There continues to be more hints that an El Niño system may be in the process of developing in the Pacific. Such systems normally bring more rain to Texas, and definitely more rain to the Southwest.
But, as of now, it's pretty clear that any such El Niño won't come until after the end of summer.
(Update, June 17: John Nielsen-Gammon, the Texas state climatologist, agrees with my header:
In early May, NASA predicted a very strong El Niño, Nielsen-Gammon said. NASA based the prediction on satellite images showing patterns of temperature and ocean height that were similar to those of May 1997, a year of one of the strongest El Niño oscillations of the 20th century.More here on other climatologists agreeing with Nielsen-Gammon; the expected El Niño looks like it's dying out. Back to your regular climate programming.)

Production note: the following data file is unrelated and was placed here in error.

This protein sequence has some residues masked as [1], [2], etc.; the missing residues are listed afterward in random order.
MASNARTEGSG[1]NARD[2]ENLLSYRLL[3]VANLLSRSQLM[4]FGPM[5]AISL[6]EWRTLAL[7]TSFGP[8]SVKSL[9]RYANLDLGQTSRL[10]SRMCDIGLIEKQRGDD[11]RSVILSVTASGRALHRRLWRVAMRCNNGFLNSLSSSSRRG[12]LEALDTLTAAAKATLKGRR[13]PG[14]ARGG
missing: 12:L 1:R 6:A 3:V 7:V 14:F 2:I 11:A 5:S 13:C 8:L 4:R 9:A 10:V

“But the recent computer model forecasts are not so enthusiastic,” Nielsen-Gammon said. “More likely, we’ll end up with a weak to moderately strong El Niño.”
This means much of Texas could still have a wetter than normal late fall and winter, just not as wet as it might be with a very strong El Niño, he said.
First, note the temperature map for July-September. It ain't gonna be a cool summer, is it?
In fact, that 40 percent chance of above normal temperatures covers the whole state in June, and the eastern two-thirds in October, as well.
So, again, no temperature relief until fall.
No significant part of Texas moves into the 40 percent change of above normal precip until November, per the map at left.
And, that's about as good as it gets. Chances of above average rain and below average temperature disappear by early spring.
And, not just Texans should be cautioned.
That precipitation map is also about as good as it gets for California.
Now, that's several months out. Nonetheless, don't expect the next El Niño to be a major game-changer.
That's you, global warming denialists in Texas, I'm talking to above all.